mereology, the term gunk applies to any whole whose parts all have further proper parts. That is, a gunky object is not made of indivisible "atoms". In contrast, an "atomic" individual is entirely decomposable into atoms.
If point-sized objects are always simple, then a gunky object does not have any point-sized parts. By usual accounts of gunk, such as
Alfred Tarski's in 1929, three-dimensional gunky objects also do not have other degenerate parts shaped like one-dimensional curves or two-dimensional surfaces. (See also " Whitehead's point-free geometry".)
Gunk is an important test case for accounts of the composition of material objects: for instance, Ted Sider has challenged
Peter van Inwagen's account of composition because it is inconsistent with the possibility of gunk. Sider's argument also applies to a simpler view than van Inwagen's: mereological "nihilism", the view that only material simples exist. If nihilism is necessarily true, then gunk is impossible. But, as Sider argues, because gunk is both conceivable and possible, nihilism is false, or at best a contingent truth.
Gunk has also played an important role in the history of
topology(Zimmerman 1996a) and in recent debates concerning change, contact, and the structure of physical space. The composition of space and the composition of material objects are related by "receptacles" - regions of space that could harbour a material object. (The term receptacles was coined by Richard Cartwright (Cartwright 1975).) It seems reasonable to assume that if space is gunky, a receptacle is gunky and then a material object is possibly gunky.
The term was first used by
David Lewisin his work "Parts of Classes" (1991) and "Nominalistic Set Theory" (1970). Dean W. Zimmerman defends the possibility of atomless gunk (1996b). See also Hud Hudson (2007).
* Cartwright, Richard, 1975, "Scattered Objects", in
Keith Lehrer, ed., "Analysis and Metaphysics" (Dordrecht: Reidel, 1975), pp. 153-171. Reprinted in "Philosophical Essays", pp. 171-186.
* Hud Hudson, 2007. "Simples and Gunk", "Philosophy Compass" 2 (2), pp. 291–302.
* Lewis, David, 1970. “Nominalistic Set Theory”, "Noûs" 4, pp. 225-40.
* Lewis, David, 1991. "Parts of Classes", Cambridge: Basil Blackwell.
* Sider, Ted, 1993. "Van Inwagen and the Possibility of Gunk", "Analysis". 53(4): 285-289.
* Tarski, Alfred, 1929. "Foundations of the Geometry of Solids."
* Zimmerman, Dean W., 1996a. "Indivisible Parts and Extended Objects: Some Philosophical Episodes from Topology’s Prehistory." "Monist" 79(1). 148–180.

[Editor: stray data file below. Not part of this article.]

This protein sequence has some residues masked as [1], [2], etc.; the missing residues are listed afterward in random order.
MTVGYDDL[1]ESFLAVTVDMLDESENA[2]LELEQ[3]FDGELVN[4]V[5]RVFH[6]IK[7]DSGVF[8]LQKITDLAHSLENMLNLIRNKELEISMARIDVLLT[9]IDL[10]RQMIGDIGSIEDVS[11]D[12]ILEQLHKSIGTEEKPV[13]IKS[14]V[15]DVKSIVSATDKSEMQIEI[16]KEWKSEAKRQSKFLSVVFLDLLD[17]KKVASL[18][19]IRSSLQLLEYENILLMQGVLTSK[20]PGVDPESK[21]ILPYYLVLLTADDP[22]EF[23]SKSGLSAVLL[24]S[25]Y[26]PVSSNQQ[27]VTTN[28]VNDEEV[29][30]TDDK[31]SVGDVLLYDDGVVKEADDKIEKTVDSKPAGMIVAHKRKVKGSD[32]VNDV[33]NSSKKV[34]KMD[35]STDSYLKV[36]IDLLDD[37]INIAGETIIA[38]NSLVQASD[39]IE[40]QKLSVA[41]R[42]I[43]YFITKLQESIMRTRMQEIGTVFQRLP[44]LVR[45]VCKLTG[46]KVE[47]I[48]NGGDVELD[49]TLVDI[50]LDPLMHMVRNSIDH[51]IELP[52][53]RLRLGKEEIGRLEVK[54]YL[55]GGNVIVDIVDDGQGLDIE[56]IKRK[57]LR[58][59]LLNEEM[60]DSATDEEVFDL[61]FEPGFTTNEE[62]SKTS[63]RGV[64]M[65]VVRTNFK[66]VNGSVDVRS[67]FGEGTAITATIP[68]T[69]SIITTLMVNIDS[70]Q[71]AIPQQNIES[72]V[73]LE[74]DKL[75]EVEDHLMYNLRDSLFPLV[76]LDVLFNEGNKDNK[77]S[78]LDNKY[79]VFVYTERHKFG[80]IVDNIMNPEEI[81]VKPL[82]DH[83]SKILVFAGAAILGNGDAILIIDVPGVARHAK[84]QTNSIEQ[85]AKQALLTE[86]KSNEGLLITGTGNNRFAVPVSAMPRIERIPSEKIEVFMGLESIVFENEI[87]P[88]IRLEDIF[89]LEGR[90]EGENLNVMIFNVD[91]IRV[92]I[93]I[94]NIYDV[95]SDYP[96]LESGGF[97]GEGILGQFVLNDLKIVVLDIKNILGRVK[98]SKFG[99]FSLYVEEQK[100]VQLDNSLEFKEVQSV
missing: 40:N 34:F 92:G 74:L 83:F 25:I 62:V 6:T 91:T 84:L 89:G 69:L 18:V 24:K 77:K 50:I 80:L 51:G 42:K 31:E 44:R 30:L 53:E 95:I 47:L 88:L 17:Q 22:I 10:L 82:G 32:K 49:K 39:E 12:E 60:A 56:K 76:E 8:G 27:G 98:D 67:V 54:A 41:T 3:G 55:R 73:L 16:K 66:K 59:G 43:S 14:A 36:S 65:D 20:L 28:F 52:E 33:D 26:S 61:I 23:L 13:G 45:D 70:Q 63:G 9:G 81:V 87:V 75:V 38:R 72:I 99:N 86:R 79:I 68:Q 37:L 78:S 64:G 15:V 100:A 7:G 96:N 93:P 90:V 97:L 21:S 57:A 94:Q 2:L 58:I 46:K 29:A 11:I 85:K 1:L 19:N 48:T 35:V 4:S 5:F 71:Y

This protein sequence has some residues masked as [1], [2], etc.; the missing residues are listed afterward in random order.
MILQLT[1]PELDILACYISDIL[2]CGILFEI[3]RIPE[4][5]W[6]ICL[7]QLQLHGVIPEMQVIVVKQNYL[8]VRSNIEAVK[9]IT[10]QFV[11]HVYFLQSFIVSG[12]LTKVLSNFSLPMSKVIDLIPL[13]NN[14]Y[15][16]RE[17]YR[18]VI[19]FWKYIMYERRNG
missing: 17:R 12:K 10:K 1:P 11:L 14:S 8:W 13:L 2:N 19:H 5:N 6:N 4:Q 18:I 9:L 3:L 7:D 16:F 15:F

* Zimmerman, Dean W., 1996b. "Could Extended Objects Be Made Out of Simple Parts? An Argument for 'Atomless Gunk'", "Philosophy and Phenomenological Research" 56: 1-29.
* [http://tedsider.org/papers/gunk.pdf Sider's "Van Inwagen and the Possibility of Gunk".]
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gunk up — [phrasal verb] gunk up (something) or gunk (something) up US, informal : to cause (something) to be dirty, sticky, or greasy Don t gunk up your hair with a lot of styling products. The mechanism gets gunked up if you don t clean it regularly … Useful english dictionary
gunk — n. any thick gooey and messy substance. [informal] Syn: goo, gook, guck, muck, ooze, sludge, slime. [WordNet 1.5] … The Collaborative International Dictionary of English
gunk — 1949, viscous substance, Amer.Eng., apparently from Gunk, trademark for a thick liquid soap patented 1932 by A.F. Curran Co. of Malden, Mass … Etymology dictionary
gunk — ► NOUN informal ▪ unpleasantly sticky or messy matter. ORIGIN the proprietary name of a US detergent … English terms dictionary
gunk — ☆ gunk [guŋk ] n. [< ? G(OO) + (J)UNK] Slang any oily, viscous, or thick, messy substance gunky adj … English World dictionary
gunk — [garjk] 1. n. any nasty, messy stuff. □ What is this gunk on the counter? □ Get this gunk up off the floor before it dries. 2. n. glue sniffed as a drug. (Drugs.) □ This kid is high on gunk. □ … Dictionary of American slang and colloquial expressions
gunk — gunk1 [ gʌŋk ] noun uncount INFORMAL any soft sticky or dirty substance ╾ gunk|y adjective gunk gunk 2 [ gʌŋk ] verb transitive AMERICAN INFORMAL be gunked up (with something) to be blocked or covered with a dirty sticky substance … Usage of the words and phrases in modern English
gunk — [[t]gʌŋk[/t]] n. Slang. any sticky or greasy residue or accumulation • Etymology: 1932, amer.; orig. a trademark name for a degreasing solvent gunk′y, adj. gunk•i•er, gunk•i•est … From formal English to slang
gunk — gunk1 [gʌŋk] n [U] AmE informal [Date: 1900 2000; Origin: Gunk, a trademark for a type of soap] any substance that is dirty, sticky, or unpleasant British Equivalent: gunge >gunky adj gunk 2 gunk2 v be gunked up (with sth) AmE informal to be… … Dictionary of contemporary English
gunk — be·gunk; gunk; … English syllables